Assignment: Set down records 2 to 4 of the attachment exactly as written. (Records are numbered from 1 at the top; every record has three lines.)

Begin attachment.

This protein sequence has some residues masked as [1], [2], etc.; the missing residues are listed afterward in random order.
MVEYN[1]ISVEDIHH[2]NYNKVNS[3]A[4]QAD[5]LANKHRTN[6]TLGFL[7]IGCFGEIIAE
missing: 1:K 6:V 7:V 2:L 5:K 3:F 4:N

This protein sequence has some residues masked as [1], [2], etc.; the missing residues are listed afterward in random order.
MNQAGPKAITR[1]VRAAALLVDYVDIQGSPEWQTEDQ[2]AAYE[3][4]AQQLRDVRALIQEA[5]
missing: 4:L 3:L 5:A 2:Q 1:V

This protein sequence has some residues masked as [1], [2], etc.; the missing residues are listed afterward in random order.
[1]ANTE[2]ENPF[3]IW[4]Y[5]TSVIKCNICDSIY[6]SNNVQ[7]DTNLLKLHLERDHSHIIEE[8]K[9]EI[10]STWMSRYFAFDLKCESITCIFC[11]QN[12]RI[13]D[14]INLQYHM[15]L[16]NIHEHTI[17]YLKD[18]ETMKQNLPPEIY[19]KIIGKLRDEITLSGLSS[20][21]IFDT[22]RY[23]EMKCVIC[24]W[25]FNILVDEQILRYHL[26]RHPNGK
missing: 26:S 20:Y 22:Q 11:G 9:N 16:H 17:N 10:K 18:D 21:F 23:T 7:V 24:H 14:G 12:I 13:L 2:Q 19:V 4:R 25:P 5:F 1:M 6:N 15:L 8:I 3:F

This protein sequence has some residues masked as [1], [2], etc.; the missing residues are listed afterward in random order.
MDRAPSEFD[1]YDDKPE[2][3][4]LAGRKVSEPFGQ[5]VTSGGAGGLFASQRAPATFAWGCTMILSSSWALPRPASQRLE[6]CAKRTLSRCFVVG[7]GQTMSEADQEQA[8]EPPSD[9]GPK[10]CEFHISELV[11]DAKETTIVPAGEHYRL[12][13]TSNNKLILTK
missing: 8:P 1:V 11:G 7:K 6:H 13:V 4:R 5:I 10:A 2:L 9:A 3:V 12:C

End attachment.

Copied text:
This protein sequence has some residues masked as [1], [2], etc.; the missing residues are listed afterward in random order.
MNQAGPKAITR[1]VRAAALLVDYVDIQGSPEWQTEDQ[2]AAYE[3][4]AQQLRDVRALIQEA[5]
missing: 4:L 3:L 5:A 2:Q 1:V

This protein sequence has some residues masked as [1], [2], etc.; the missing residues are listed afterward in random order.
[1]ANTE[2]ENPF[3]IW[4]Y[5]TSVIKCNICDSIY[6]SNNVQ[7]DTNLLKLHLERDHSHIIEE[8]K[9]EI[10]STWMSRYFAFDLKCESITCIFC[11]QN[12]RI[13]D[14]INLQYHM[15]L[16]NIHEHTI[17]YLKD[18]ETMKQNLPPEIY[19]KIIGKLRDEITLSGLSS[20][21]IFDT[22]RY[23]EMKCVIC[24]W[25]FNILVDEQILRYHL[26]RHPNGK
missing: 26:S 20:Y 22:Q 11:G 9:N 16:H 17:N 10:K 18:D 21:F 23:T 7:V 24:H 14:G 12:I 13:L 2:Q 19:V 4:R 25:P 5:F 1:M 6:N 15:L 8:I 3:F

This protein sequence has some residues masked as [1], [2], etc.; the missing residues are listed afterward in random order.
MDRAPSEFD[1]YDDKPE[2][3][4]LAGRKVSEPFGQ[5]VTSGGAGGLFASQRAPATFAWGCTMILSSSWALPRPASQRLE[6]CAKRTLSRCFVVG[7]GQTMSEADQEQA[8]EPPSD[9]GPK[10]CEFHISELV[11]DAKETTIVPAGEHYRL[12][13]TSNNKLILTK
missing: 8:P 1:V 11:G 7:K 6:H 13:V 4:R 5:I 10:A 2:L 9:A 3:V 12:C